Nate Fick at DNC 08-“It took seven years of hard experience to get me on this stage.”

Nate Fick was one of the early speakers in the line up for the Democratic National Convention’s final night at Invesco Stadium. He was one of the “American Voices,” a group of Americans selected to tell their stories during last night’s historic event.

Below, the text of Fick’s remarks.

Good afternoon. I’m Nathaniel Fick. My Marine platoon landed in Afghanistan on a moonlit night in 2001. A little more than a year later, we rolled into Iraq. I’ll never forget one dawn after a vicious gun battle. We’d just medevaced one of our wounded Marines, and I turned to see a small American flag hanging from a humvee’s antenna. For a second, it reminded me of the line we all know so well: “And our flag was still there.”

I registered as a Republican at 18 and voted for John McCain in 2000. It took seven years of hard experience to get me on this stage. But we cannot afford more of the same. That’s why we need Barack Obama and Joe Biden to lead us beyond the tired divisions of the past. They have the judgment to make the right decisions, leading our military, and uphold our highest ideals.

Everyone who fought in Iraq or Afghanistan has left something: a friend, a limb, a piece of their youth. In those palm groves and on those ridge lines, this is personal for us. I don’t want to retreat; I want to win.

The past seven years have been hard, often heartbreaking. Our flag, however, is still there. Let’s move forward in our quest to live up to the idea of America.

I can’t find a video of it on the DNC site yet, but I did see Fick speak. It was very moving. The part about everyone who was there “left something” reminded me of something that completely tore me up when I saw it during one of the video segments aired earlier during the convention: a young Marine spoke about how seeing the boots and helmets of  fallen comrades, arranged in lines for a memorial service, was so powerful for soldiers because they had each spent so much time living and fighting in those exact same uniforms, wearing those exact same boots.


Episode 6: Like fucking for virginity

Sorry so late. Satellite went out this week, I had to scramble.

Patrolling with NVGs on, Kocher and his team snatch up a lone armed Iraqi. Aside from interrupting the guy taking a dump, which I don’t think the Geneva Conventions covers anyway, it’s by the book.  Then Captain America comes flying over the the side of the berm like he was shot of cannon and fucks everything up, because yeah, that unarmed guy Kocher’s now got cuffed and is pushing in front of him?  Yeah, that guy was trying to kill Eric, man!

Just in case anyone had a doubt, Captain America has lost his fucking mind. Officially. The guys in his platoon aren’t even bothering to talk behind his back about him anymore. Though, the guy who tells him his hamster’s jumped the wheel does call him “Sir.”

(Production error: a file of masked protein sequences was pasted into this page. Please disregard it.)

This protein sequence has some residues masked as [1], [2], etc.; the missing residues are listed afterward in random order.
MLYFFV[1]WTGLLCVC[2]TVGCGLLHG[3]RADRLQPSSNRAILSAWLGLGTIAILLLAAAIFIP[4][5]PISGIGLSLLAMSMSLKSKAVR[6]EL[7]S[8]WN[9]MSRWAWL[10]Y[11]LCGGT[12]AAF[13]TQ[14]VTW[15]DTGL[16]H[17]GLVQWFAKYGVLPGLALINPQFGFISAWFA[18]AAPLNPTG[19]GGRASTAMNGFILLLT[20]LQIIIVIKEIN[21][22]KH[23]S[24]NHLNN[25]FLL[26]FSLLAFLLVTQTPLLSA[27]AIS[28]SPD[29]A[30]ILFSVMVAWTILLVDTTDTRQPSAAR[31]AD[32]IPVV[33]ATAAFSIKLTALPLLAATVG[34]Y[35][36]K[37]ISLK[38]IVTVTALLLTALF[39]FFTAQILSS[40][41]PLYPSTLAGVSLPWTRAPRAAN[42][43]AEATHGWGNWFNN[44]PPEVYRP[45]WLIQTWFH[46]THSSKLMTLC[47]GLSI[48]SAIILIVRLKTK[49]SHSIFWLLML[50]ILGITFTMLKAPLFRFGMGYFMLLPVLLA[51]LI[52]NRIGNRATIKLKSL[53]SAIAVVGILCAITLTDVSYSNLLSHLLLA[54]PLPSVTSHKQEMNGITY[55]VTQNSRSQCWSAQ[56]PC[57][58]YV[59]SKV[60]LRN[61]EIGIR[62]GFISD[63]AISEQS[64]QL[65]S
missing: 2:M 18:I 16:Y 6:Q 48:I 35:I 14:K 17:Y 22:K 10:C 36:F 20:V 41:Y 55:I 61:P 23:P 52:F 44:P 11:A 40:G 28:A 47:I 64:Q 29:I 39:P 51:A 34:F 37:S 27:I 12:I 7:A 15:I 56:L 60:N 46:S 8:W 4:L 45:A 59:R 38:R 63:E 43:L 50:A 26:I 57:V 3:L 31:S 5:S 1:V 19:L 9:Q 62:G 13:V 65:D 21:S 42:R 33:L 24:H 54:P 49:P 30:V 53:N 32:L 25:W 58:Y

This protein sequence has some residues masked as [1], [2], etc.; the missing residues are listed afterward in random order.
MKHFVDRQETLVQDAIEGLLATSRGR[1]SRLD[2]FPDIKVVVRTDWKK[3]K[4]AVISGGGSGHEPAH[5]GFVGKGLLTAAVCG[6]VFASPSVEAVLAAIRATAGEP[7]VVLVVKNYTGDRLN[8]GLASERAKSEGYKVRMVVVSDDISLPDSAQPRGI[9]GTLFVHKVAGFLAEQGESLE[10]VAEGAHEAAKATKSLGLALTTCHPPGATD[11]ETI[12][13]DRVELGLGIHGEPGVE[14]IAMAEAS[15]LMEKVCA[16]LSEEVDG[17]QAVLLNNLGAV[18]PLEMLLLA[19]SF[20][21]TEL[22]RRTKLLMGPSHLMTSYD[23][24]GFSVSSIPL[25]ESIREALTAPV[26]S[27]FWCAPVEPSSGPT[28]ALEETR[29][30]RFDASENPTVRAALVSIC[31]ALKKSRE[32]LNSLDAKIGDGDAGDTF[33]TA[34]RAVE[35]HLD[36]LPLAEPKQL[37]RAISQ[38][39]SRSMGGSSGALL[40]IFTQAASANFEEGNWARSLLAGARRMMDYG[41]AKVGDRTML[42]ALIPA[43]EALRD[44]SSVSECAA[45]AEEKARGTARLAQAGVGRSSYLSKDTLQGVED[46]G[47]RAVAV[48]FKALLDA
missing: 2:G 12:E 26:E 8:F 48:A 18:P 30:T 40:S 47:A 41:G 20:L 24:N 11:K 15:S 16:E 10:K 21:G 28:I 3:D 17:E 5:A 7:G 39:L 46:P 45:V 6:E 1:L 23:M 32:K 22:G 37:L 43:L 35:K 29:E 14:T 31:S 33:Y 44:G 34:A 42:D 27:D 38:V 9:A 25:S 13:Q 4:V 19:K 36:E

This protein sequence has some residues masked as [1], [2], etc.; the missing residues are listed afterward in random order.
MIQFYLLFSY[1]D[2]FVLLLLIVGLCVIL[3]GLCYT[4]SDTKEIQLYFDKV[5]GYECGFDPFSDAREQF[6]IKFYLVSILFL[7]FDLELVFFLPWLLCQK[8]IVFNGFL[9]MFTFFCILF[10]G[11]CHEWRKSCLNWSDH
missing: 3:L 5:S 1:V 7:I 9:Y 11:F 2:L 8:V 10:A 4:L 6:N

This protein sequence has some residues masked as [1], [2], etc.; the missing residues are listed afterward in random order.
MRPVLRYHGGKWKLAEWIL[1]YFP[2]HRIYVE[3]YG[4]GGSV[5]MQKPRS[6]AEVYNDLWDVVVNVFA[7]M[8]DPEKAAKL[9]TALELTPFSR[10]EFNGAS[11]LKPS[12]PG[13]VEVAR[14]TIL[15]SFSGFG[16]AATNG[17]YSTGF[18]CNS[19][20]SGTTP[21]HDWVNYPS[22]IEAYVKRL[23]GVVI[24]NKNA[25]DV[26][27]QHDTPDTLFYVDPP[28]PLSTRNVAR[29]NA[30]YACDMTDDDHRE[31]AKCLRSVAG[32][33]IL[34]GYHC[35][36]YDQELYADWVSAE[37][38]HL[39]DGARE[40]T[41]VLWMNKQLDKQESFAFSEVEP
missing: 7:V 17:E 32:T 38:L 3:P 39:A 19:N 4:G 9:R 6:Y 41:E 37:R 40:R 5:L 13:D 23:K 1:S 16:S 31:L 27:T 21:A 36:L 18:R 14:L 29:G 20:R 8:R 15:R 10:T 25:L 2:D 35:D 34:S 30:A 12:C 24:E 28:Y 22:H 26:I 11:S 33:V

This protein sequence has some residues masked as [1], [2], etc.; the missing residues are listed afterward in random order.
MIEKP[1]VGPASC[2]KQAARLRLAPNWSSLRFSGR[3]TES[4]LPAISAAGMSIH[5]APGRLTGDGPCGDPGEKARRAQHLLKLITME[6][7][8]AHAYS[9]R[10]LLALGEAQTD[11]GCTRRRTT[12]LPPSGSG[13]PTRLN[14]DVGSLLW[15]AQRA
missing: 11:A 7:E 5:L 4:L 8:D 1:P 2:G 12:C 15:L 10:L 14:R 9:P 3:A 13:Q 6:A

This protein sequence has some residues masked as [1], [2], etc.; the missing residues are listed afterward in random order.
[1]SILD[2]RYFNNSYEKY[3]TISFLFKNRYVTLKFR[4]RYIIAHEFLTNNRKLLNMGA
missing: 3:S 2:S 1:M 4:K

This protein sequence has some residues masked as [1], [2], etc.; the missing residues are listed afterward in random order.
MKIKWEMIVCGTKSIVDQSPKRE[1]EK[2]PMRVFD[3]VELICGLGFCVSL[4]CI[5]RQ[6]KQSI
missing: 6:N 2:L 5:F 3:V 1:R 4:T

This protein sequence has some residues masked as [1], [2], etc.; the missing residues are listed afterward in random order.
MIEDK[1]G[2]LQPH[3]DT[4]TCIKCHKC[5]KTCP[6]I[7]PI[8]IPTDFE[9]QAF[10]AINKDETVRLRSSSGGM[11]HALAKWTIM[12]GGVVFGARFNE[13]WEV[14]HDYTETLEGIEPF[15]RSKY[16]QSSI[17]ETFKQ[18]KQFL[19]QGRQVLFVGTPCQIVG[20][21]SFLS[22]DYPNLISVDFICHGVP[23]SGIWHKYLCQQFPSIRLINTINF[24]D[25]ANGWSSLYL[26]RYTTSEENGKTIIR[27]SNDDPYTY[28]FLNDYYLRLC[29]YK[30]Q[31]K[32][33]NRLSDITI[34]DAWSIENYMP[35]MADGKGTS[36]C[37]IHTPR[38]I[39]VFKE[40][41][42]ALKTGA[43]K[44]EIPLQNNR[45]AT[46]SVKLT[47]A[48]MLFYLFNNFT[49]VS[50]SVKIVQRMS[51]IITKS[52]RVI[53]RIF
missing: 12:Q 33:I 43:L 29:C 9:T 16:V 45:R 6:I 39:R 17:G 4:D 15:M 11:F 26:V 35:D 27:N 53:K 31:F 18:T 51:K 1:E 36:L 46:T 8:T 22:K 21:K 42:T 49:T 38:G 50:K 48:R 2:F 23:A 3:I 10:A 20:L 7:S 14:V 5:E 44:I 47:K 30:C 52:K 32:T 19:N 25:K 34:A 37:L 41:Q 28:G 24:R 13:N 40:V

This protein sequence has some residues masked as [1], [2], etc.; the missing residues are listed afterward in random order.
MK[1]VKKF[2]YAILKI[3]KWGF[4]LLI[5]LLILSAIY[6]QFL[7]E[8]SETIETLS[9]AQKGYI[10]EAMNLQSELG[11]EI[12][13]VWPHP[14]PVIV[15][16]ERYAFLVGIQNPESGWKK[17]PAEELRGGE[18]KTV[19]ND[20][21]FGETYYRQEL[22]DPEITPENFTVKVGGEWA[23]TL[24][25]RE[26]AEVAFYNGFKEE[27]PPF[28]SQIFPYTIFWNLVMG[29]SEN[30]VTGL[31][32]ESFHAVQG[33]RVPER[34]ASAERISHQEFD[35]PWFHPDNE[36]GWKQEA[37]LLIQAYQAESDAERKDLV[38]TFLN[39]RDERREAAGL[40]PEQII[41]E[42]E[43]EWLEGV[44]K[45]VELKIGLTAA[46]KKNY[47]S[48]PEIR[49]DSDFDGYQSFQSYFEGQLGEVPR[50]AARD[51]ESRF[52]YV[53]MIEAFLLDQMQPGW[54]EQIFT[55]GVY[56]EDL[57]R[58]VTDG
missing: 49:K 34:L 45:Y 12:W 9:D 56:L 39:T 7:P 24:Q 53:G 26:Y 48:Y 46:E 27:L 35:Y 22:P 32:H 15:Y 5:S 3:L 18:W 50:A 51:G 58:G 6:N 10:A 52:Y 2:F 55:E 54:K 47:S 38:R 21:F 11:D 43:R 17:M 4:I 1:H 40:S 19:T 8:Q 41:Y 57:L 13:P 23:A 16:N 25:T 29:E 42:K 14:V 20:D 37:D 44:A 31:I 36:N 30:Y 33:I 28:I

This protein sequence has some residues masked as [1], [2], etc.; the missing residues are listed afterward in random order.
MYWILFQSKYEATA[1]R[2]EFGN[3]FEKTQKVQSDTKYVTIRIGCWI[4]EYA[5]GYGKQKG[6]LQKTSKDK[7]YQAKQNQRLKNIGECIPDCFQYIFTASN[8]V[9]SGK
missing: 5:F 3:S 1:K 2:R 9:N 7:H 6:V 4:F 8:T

Thus opens the next-to-the-last episode, Stay Frosty.  Frosty, because, see?  Captain America, hell, everyone, not so frosty. Get it?  I’ll just say here at the beginning, that therein is my problem with the episode.  Too much telling, not enough showing.  No stray unconnected dots, pretty much every punch is telegraphed. A few examples:

Manimal being a dog to the Iraqi woman on the roadside/Manimal being a bigger dog to the female Marine later.

Exposition about the Iraqis using helmets to escape detection by thermals/Gabe finds an Iraqi helmet/his team gets shot at by the reservists.

Unnamed character out of nowhere shoehorned into scene so that we completely understand about the reservists about to show up.

Just like every other time I have a negative criticism of anything Simon/Burns & Co have done, I feel like a schmuck for saying so, because they are who they are and have done all the awesome they’ve done, and I’m sitting on my couch, barely able to crank out a post per show.   Nonetheless, this episode felt off-target, not of a piece with the others. That’s my story and I’m stickin to it.

Of course, it’s still pretty great…

The scene of Colbert dancing or flying or whatever he was doing was the highlight. Wonderful, though it would have been perfection without the exposition between Ray and Evan. Still, there was enough wtf? left in, and jesus did we ever need a palate cleanser right there after the dee-secration of the filtration dee-vice scene. Now we know why Sixta exists.  Because when you routinely condition people to act like violent animals, well, they aren’t going to stay inside the lines and someone has to be there to kick them in the head and make them stop. Remember Ray’s reference to pit bulls?  I once saw a pit bull attack another dog. There were dozens of people around, some of whom tried their best to separate the dogs but the pit bull was like a machine without an off switch.  Then two guys ran up with their cooler and threw the ice, freezing water, cans of beer, all of it, on the dogs and that did the trick.  That’s what Sixta is for.